November 12, 2012
CrossFit Makes a Strong Mind
By Lauryn Lax

"Part of the reason I joined CrossFit was to help my mental capacity."

Nelson Dellis uses CrossFit to improve his mental capacity. This improvement has twice earned him the title of USA Memory Champion of the world.

“Part of the reason I joined CrossFit was to help my mental capacity. I recognized that you need a strong mind to be able to do well in CrossFit. You need to be able to endure pain and maintain focus for extended periods of time,” Dellis says. “I figured that if I could learn to do that better within a heavy duty WOD, where I’m sweating profusely and my heart rate is running wild, I can probably do it better when I’m sitting calmly at a desk memorizing something.” 
Dellis, of Miami, explains that the USA Memory Championship competition asks the contenders to memorize names and faces, long numbers, order of decks of playing cards, lists of words and poems. And they must do it as fast as possible and in vast quantities. 
“There is this USA Memory Championship held every year in New York City where people come together to memorize tons of pointless information competitively. Sounds kind of silly, but it’s actually a pretty interesting competition,” Dellis says. “It sounds like a total nerd-fest, but it’s actually one of the coolest, most impressive things you'll ever see.”
Dellis got into the sport of memory three years ago after his grandmother died from Alzheimer’s. When she passed, he was inspired to research memory, searching for ways to keep his mind and memory strong. 
“I had never had a good memory and I wanted to know if that was something I could change,” he says. “Turns out I could. The USA Memory Championship showed me that you can have an average memory and train it with some simple techniques and practice, and become an amazing machine capable of seemingly ridiculously impossible memory feats.”
Admitting to having a “slightly obsessive personality,” he took the memory training to what he claims is a level no one else has done before in the memory world.
“As a result, I creamed everyone in 2011 and 2012,” Dellis says. 
This same obsessive personality has Dellis infatuated with CrossFit. A buddy told him about it and he started at I Am CrossFit in early February. Now, in his eighth month, he says he loves it.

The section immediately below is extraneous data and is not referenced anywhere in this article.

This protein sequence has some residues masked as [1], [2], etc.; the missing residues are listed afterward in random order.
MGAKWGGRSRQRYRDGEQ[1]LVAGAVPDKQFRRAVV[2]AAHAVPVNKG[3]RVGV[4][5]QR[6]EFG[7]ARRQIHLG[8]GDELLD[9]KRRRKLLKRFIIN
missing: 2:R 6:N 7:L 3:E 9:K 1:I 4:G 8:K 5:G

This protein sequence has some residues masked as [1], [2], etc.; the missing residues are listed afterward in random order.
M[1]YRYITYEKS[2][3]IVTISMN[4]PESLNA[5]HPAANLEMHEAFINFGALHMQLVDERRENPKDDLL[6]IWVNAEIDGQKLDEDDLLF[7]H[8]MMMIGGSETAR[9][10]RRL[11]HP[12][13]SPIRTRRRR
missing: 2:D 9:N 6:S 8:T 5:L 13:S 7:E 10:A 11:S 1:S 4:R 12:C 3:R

“I used to train four days a week. Then five. Now I’ve gotten so into it that I will go a good number of days past that before I rest,” Dellis says. “I know it’s a bad idea, but I listen to my body and I feel like the more I push it, the better it gets at recovering faster. My goal is to summit Mt. Everest next spring for my charity for Alzheimer’s research called Climb For Memory, with a goal to raise awareness and funds for the disease. I need to be ready for long non-stop days of climbing. CrossFit has actually been helping me in more ways than one – not only memorizing for the championship, but also my other passion of climbing mountains.”
Dellis has already completed several climbs in several countries including: Alaska (Mt. McKinley), South America (Aconcagua, Alpamayo), Europe (Mont Blanc), the continental U.S. (Mt. Rainier) and Asia (Mt. Everest). 
“I made an attempt on Mt. Everest in 2011, but made it 280 feet short of the summit. After a one-and-a-half month-long expedition, I had to make the heartbreaking decision to turn myself around near the summit,” Dellis recounts. “My oxygen mask had froze, I couldn’t breathe properly, I had hit a wall, I had gotten extremely cold and I had walked alongside a recently dead climber. I was in bad shape.”
He was able to snap himself out of that weak state and get back down the mountain. 
“I’d say that choice was my greatest accomplishment. Sounds kind of contradictory, since I didn’t accomplish my goal of summiting, but I think it’s ultimately made me a stronger person and made me love and appreciate life that much more,” Dellis says. 
Dellis has used CrossFit to improve his functional performance in his favorite sport and everyday life.
“I used to think that if I ran more, and climbed stairs with heavy packs more, I’d be set in the mountains. And to a certain extent, I was. But CrossFit has taught me that there are so many more components to being in shape than I had previously thought,” he says. “When I came short on Everest in 2011, I know it had to do with the fact that I hadn’t trained right for that moment. CrossFit has taught me how to eat better, how to recover faster, how to push myself farther and how to make myself stronger in many different ways. I was recently on a climb in Peru and I sprinted up most of the mountain. I could seriously feel the difference from CrossFit.”
Dellis’ coach, Larissa Branson, says she sees determination and passion in him.
“CrossFit is really challenging,” Branson says. “You are always competing with yourself, so I think it's what makes us fall in love with it. That mental challenge will help you get stronger and prepared for any other sport, so I truly believe it has been helping Nelson a lot in all kinds of ways.”
Alongside defending his Memory Championship and climbing Everest, Dellis has other goals aside from Everest. “CrossFit Games champion,” he says jokingly. 
At the moment, he says his goals are to reach the summit of Everest in March, win another USA Memory Championship and master his muscle-ups. 
“ … Get myself to a point where I can do the top benchmark WODs in some seriously good times -- Fran, Grace, Diane, Elizabeth,” he adds.
For more information on this mental and physical modern-day super-human, visit Dellis’ charity website.